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- US Design Patent Drawings
The drawings are the most important aspect of a US design patent application. The drawings are also a common pitfall for US design patent applications because many patent illustrators are unfamiliar with the USPTO design patent drawing guidelines. For example, many design patent drawings require straight-line surface shading and/or stippling, which patent illustrators often fail to fully implement.
Lack of appropriate surface shading in the drawing can render the design non-enabling, resulting in Office Action rejections. And if the shape of the design is not evident from the original application, later additions of surface shading may be deemed new matter. So it is paramount that the drawings of the initial application filing satisfy USPTO guidelines. Below are samples of shaded design patent drawings.
Broken lines may be used to disclaim portions of the drawing that are not part of the claimed design. Below is an example of the use of broken lines. In general, when broken lines are used, the broken lines should not have a heavier weight than the lines used in the claimed design. The broken lines should also not intersect or interrupt lines of the claimed design.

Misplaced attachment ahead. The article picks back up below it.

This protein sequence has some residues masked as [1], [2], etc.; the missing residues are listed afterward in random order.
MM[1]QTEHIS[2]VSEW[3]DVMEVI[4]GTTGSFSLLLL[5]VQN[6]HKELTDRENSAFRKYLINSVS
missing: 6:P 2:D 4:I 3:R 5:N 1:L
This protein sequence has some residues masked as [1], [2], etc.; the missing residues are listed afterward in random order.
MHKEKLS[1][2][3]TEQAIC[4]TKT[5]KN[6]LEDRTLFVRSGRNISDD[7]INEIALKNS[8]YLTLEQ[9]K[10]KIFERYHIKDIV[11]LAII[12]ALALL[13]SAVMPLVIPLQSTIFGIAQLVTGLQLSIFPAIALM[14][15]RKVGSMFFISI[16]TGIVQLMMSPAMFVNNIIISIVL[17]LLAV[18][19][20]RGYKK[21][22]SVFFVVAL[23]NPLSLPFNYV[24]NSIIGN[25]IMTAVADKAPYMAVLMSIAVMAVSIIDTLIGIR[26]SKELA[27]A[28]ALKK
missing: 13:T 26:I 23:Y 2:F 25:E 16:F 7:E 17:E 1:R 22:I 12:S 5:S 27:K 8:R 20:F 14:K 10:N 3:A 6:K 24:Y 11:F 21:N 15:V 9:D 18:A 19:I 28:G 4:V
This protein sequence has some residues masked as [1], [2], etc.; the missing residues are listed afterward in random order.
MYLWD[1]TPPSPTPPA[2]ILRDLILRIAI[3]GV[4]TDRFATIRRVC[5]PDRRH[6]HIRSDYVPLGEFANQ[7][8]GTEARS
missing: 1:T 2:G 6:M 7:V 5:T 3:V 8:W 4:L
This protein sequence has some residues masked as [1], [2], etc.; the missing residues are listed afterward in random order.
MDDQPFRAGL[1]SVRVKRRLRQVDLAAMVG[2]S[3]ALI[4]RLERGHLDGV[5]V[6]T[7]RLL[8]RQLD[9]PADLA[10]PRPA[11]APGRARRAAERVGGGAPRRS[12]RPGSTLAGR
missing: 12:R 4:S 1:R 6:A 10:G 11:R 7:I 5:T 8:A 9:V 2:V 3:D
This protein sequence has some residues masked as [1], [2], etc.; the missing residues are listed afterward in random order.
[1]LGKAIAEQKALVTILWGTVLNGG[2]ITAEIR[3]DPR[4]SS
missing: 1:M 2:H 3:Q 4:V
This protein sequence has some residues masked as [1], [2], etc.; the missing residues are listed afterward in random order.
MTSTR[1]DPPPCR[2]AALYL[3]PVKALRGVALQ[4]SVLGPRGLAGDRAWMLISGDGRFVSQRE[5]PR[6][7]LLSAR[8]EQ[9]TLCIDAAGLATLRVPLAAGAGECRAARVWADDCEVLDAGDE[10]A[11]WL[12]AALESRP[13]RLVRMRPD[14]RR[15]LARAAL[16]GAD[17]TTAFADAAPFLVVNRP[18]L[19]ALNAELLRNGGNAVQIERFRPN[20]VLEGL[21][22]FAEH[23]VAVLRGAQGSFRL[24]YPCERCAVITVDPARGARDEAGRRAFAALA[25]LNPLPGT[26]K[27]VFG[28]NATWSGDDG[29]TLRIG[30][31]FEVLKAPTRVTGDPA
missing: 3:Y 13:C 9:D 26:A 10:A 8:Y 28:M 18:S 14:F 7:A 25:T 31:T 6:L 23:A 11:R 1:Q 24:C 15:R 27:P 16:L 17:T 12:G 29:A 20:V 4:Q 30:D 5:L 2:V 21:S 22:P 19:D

Design patent drawings can employ break lines to help fit large designs onto the dimensions of the paper. The sample drawing below uses a separation and a bracket in the enlarged view of the invention, with the full length of the invention shown in another view. For drawings with break lines, the patent specification must state that the portion of the article between the break lines forms no part of the claimed design.
Introductory videos regarding US design patent basics can be viewed at the USPTO website:
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